Neighbor Law: Favoring Farm Enterprise?


© Alice Neff Lucan

Problems with the Fauquier County Board of Supervisors have led to statewide legislation that tries to limit local regulation on local farm enterprise throughout the Commonwealth. The law forbids local governments from regulating farm activity related to “agri-tourism” purposes unless there is a substantial impact on neighbors.

If it is true, as news stories report, that Fauquier wanted farmer Martha Boneta to get a special permit for a 10-year-old’s birthday party, then maybe they needed this law in Fauquier. Albemarle County’s Board of Supervisors has already considered what they can and need to do to regulate in support of the new state law with the goal of imposing few restrictions and still allowing neighbors’ concerns to be considered.

According to White Hall Supervisor Ann Mallek, the intent is to let farms, vineyards and breweries continue to develop related enterprises, with minimal local government interference. It has been up to the counties, however, to write ordinances that will define the broadly worded terms in the state law.

For example, the state law forbids local regulations if there is “no substantial impact” on “public welfare.” It was up to the Albemarle Board to decide the main limits that define “substantial impact.” Albemarle decided to:

• limit traffic to 50 vehicle trips a day;

• limit events drawing more than 200 people a day;

• require qualified agri-tourism farms to include at least 21 acres;

and, ultimately, to consider whether agriculture is a legitimate use of the property.

The state law is actually an amendment to the Virginia Right to Farm Law and, essentially, it allows farms to add supplemental commercial endeavors to their farms, “value-added” goods, so long as the revenues from these sales are not more than 50 percent of the total farm revenues.

Protected activities are “the conduct of agri-tourism activities, the sale of [farm or forest] products or related items, the preparation or sale of goods that otherwise comply with state law, and other customary activities.”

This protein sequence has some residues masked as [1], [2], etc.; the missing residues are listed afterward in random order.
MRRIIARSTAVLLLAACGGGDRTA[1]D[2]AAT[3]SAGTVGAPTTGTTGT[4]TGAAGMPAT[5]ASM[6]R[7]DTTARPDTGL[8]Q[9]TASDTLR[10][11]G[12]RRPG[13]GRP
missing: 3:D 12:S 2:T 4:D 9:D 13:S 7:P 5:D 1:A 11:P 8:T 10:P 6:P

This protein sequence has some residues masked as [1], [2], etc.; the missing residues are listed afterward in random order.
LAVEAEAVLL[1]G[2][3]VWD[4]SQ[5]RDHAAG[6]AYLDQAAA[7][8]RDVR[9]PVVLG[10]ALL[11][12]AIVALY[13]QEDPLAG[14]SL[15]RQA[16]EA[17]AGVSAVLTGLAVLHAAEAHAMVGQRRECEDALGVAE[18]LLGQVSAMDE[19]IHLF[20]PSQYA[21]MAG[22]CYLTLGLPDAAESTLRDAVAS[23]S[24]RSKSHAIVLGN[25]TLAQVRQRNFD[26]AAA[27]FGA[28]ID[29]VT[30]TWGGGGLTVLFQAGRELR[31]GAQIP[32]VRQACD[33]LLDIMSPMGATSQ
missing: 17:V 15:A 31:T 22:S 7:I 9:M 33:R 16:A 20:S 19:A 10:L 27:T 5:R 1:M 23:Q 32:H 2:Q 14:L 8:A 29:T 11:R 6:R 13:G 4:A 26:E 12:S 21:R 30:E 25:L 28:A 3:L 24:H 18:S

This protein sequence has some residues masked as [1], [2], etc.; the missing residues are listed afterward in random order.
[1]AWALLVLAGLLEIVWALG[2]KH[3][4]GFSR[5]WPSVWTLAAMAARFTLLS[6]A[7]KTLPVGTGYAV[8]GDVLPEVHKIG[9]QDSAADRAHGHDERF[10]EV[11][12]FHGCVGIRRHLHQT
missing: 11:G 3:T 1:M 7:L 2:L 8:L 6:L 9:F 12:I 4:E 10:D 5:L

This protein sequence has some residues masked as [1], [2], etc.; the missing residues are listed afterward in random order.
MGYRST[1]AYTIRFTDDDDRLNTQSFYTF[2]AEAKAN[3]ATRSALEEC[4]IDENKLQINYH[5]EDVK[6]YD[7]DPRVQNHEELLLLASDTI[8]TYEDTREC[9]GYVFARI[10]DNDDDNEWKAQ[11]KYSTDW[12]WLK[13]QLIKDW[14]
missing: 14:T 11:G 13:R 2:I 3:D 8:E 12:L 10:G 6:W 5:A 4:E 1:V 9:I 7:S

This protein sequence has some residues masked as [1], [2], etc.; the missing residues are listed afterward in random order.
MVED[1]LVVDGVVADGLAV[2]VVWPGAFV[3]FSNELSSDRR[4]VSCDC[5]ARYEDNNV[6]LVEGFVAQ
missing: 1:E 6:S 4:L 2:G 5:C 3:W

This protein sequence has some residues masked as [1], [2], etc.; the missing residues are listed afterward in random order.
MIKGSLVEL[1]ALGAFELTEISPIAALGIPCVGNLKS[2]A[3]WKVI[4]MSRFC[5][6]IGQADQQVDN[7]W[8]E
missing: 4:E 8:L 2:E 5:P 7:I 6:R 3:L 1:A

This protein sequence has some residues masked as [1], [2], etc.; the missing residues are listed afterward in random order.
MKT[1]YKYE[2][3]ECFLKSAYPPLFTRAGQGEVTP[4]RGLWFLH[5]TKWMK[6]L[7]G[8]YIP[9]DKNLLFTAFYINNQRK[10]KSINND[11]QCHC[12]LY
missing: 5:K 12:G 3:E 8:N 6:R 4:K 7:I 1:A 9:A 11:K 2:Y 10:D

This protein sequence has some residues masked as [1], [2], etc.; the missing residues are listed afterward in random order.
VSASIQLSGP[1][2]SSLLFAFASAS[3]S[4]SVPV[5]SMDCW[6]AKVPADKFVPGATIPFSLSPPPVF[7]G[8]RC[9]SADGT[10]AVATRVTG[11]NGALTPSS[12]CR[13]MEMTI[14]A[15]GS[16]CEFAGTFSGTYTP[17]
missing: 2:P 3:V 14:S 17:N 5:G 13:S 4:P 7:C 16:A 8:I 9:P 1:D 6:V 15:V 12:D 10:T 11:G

The agri-tourism law has to be read alongside many other Virginia laws, but the following examples will sketch in rough outlines.

What enterprise may a farmer add without having to ask for approval, get zoning clearance or a special use permit from the Board of Supervisors?

Would the farmer be permitted to open a race car track?

No, because car racing is not related to the agricultural activities at the farm, though you might be surprised to read this if you drive on White Hall Road. The added activity has to be related to agricultural operation and subordinate to the agricultural products. On the other hand, if you were training horses to race, and you had your own racetrack, you might sell tickets (forget betting), so long as ticket sales did not exceed 50 percent of horse training fees.

Could a framer sell local crafts at an orchard?

Yes. Farms can have some incidental items for sale, but revenues must remain less than 50 percent of produce sales. If a farm is processing apples grown on site into cider, the county may not regulate. If the Ruritans use Henley apples to bake apple pies for fund-raising, those can be sold at “The Shed,” the Henleys’ fruit stand, along with complementary goods like sunbonnets, aprons and whistles made from apple wood.

Could a farmer hold a dance at a vineyard? Maybe. Vineyards are already regulated (and protected) by a state law passed in 2007. Noise restrictions must be the same as those imposed on all enterprises throughout the county, but even an across-the-board noise reduction law might not make all neighboring porch-sitters happy. New farm breweries and new vineyards still have to get a zoning clearance from the county for parties, and so that amounts to indirect noise regulation. That means new party site owners need a conversation with the county staff about where to place the band, how to park traffic, when to close down. This is not regulation of decibels, but disregarding the county staff’s advice “might” result in a denial of the special use permit.

County Senior Planner Amanda Burbage said that this shift in regulatory focus has had little impact so far. People are not aware of the change or are still deciding whether to react to it. She and Zoning Administrator Amelia McCully can give more thorough answers to specific questions about new farm projects. They can be reached at (434) 296-5832, or there is a helpful “FAQ” called Agricultural Operations FAQ’s on under Community Development, “hot topics.”


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